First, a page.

Being a great horse who races in Saratoga means that every other trainer and jockey has you in your sights. If you’re leading the race the whole way, you can count on it that there’s a bull’s-eye on the back of your head.
Brendan O’Meara spent the summer of 2009, concentrating on his writerly skills. He did not spend that summer as did I and so many other rabid Rachel fans: drooling and falling all over ourselves. We were insane fans, so, so many of us–and the author of this book, in order to be the author–exhibited the trait that will truly make him a great, renowned author. Simply put, Brendan O’Meara was in control of his emotions, and did his job.
His job was to prowl around the backstretch and the Oklahoma…to find people and stories and facts about the Rachel Alexandra Phenomenon…and to tell the truth by way of a story that would capture the human imagination.
He was not a reporter, he was not looking for a story to get in on deadline–he wasn’t looking for dirt, or sensationalism. His goals were far more long-term: to find the best facets of one of the greatest stories of Saratoga racing history.
The author of this book was focused, and level-headed, and possessed all the traits of a great author, that I did not possess that summer. Brendan O’Meara thought like an author. His youth had nothing to do with his ability to do this–while I still believe that Wisdom comes only with age–the ability to think objectively and yet creatively–is indeed a property that his youth and intellectual acumen brought to the literary table.
So I did read this book–by the time the book came out, in July 2011, and Prof and Katey gave it to me–I was two years separated from my inappropriate feelings of jealousy.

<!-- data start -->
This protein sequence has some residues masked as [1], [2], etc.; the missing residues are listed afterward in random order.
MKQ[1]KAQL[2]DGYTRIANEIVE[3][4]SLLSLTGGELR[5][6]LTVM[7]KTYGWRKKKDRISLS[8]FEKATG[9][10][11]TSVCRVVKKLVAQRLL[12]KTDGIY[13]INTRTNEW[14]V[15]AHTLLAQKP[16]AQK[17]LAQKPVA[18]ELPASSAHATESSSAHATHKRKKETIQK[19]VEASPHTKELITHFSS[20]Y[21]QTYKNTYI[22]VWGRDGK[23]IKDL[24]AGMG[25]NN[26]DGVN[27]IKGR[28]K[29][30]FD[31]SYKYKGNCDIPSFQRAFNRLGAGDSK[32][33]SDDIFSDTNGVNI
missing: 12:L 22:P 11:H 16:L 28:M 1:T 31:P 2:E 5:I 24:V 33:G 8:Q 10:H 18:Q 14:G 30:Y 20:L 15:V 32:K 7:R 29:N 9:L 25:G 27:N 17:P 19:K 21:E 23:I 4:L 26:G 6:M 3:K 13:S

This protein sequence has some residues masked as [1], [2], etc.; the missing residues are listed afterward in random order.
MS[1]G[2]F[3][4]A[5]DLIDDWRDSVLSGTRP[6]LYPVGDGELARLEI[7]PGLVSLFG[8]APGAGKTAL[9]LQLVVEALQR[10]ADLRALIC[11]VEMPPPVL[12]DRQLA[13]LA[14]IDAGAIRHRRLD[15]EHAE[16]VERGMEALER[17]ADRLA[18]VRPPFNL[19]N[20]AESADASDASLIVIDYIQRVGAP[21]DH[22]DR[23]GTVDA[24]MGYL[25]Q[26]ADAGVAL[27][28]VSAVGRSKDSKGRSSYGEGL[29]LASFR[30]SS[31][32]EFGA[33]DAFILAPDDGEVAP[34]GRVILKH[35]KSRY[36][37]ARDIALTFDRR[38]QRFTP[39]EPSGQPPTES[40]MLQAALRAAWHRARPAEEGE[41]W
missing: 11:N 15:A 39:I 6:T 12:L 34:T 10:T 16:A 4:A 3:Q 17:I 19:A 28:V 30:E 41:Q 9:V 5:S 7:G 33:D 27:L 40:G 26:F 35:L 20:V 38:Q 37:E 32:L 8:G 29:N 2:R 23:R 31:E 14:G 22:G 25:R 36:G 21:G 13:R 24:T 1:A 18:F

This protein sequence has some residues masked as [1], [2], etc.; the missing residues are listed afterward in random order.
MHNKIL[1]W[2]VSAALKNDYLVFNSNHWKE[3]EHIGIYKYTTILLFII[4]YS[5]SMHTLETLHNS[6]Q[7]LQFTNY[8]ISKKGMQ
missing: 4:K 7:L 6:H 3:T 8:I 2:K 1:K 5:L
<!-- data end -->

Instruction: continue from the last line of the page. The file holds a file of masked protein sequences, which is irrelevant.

I read the book, and I re-read it. I fell even more in love with Rachel, and came to develop some interesting feelings toward other players in the book.
I won’t tell you my feelings, or my thoughts on the people. Buy the book, read the book, and come to your own conclusions.
You should not be influenced by my thoughts–except this one: buy this book. Read this book, and tell other people about it. You’ll enjoy the romp through the Oklahoma, but more than that–you’ll be privy to the work of a young man whose future as a wildly successful author is guaranteed.
I love being one of the first. You won’t be one of the first to discover Brendan O’Meara, or his amazing book. But you will own a book to which you will refer over and over again–and re-live a summer that made your heart happy the first time around.
And there’s no greater gift than that, is there? To remind people of the reasons why they love horse racing, and a particular horse. Why the summer of 2009 was special in Saratoga–and why, with any luck, some other big Champion will capture our emotions and imaginations in the very near future.
I love racing because it’s one human endeavour in which hope springs eternal. Read Six Weeks in Saratoga and discover more about the sport–you may think you know it all.
Brendan, thank you for writing this book, and teaching me things I didn’t know. The knowledge, alone, is worth the 27 bucks. The romp, humor and insight–is, as they say…priceless.
Brendan O’Meara will sell and sign copies of Six Weeks in Saratoga at Saratoga Race Course THIS coming Saturday, July 21st, from 10AM – 5PM. He’ll be at Saratoga Styles, under the Clubhouse roof.
If you want to get your book before Saturday, you can catch it at any indie bookstore, Barnes & Noble, etc. If you can’t make it, but want an autographed copy–with whatever you wish inscribed by the author–go to www.brendanomeara.com
Photo Credits: Thanks to Brendan O’Meara and to Excelsior Editions for the cover shot.